Its November… and that means the festive season is just around the corner, many of you will be looking to purchase a new outfit for your Christmas party or course social, but what is the environmental cost of your new high street outfit?
The fashion industry is the second highest for water consumption and makes up approximately 8-10% of global carbon emissions. Companies such as Zara, Shein and Primark are all top contributors to this issue, pumping out thousands of new items, usually manufactured by low paid workers and sold at super low prices. To produce a single cotton t-shirt, it takes approximately 2,700 litres of water!
In 2017 a report found that, in 2015 alone, the fashion industry consumed 79 billion cubic meters of water — enough to fill 32 million Olympic-size swimming pools. That figure is expected to increase by 50% by 2030.
If the global population rises as expected to 8.5 billion people by 2030, it is projected that the overall clothing and apparel consumption will rise by 63%, from 62 million tons today to 102 million tons in 2030. This means that the demand for clothing with increase at an alarming rate and put an increased pressure on the earth’s resources.
Furthermore, when our unwanted clothes and textiles are discarded, much of it ends up in landfill, adding to the waste issues we face in the UK. A staggering 10,000 items of clothing are sent to landfill every five minutes, that’s the equivalent to £140 Million in value, every year.
Fashion is ever evolving and changing, many shop constantly to keep up with the trends but this can be dangerously devastating to our wallets. You may find pleasure or excitement about when you discover beautiful clothes, fast fashion can be liberating exciting, but at what cost?!
The pressure, particularly for young adults and students to fit in, wear the newest and trendiest get up and put unnecessary pressure on them which is particularly during this cost of living crisis.
The fast fashion industry also puts immense strain on the people who make our clothes, over 85% of the clothes sold in the UK are manufactured in The Global South, many factory workers are underpaid, working in poor conditions and have little to no job security. In The most at risk, are women who are the main workforce of clothing manufactures, despite being the backbone to many fast fashion and retail giants, women in such industries are subject to daily abuse and violence based on the gender.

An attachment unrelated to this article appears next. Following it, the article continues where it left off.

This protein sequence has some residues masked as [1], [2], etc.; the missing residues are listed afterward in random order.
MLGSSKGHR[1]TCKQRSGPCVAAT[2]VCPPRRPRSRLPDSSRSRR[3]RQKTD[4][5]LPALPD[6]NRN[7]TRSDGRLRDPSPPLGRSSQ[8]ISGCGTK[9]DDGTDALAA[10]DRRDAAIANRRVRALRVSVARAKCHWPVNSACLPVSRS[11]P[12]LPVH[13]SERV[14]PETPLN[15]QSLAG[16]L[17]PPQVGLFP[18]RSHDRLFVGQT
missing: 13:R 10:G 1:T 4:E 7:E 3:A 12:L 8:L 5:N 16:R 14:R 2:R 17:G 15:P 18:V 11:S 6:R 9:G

If we take a step back even further to those who produce the textiles to make our clothing, the inequalities and issues that manifest from fast fashion can be felt. The cotton trade which consists of a complex supply chain has forced the price of cotton down, with the price of production going up and up, cotton farmers are actually making a loss, more so farmers are at the bottom of the chain, meaning they don’t have the power to negotiate with consumers or the traders.
With the rising cost of living, purchasing a new outfit from the highstreets might not be on cards but there’s still ways to slay…
When your next on the market for a new outfit, think sustainably- browse the charity shops rather than hit the high street, check out clothing swaps or vintage markets to find your new threads, many items donated to charity are often new, with tags. You can pick up some great finds at a fraction of the cost and give a new life to an item of clothing.
Join one of our many swap shops- donate your unwanted items and take home a new wardrobe, absolutely free- if you find an item that is in need of some TLC, then you can bring it along to our mending sessions, where you can learn to visibly mend your items.
There are tons of preloved or second hand sites to browse, from the likes of Vinted & Depop where you can buy and sell your preloved items, or give good old Ebay a go!
Second-hand isn’t for everyone so if choose to purchase new item of clothing- think sustainably, develop a core concept wardrobe that you can mix and match through the season, or shop from a sustainable source. Many organisations and fashion brands are adopting more sustainable practices and have launched ‘sustainable or organic cotton’ collections, you should look out for garments carrying the Global Organic Textile Standard (GOTS) logo, these products have not only been grown organically, it’s also been manufactured in a socially and environmentally responsible way too.
Here’s some useful resources to start Good on You, highlights some of the crème de la crème of sustainable fashion options and before you buy, you can check out how your favourite brand scores!
The Pretty Planteer has ranked the top 11 UK brands paving the way for sustainability!
Navigating the world of sustainable fashion isn’t easy and we’re not asking you to change the world single handed, but small actions start revolutions.
Join the revolution against fast fashion now!
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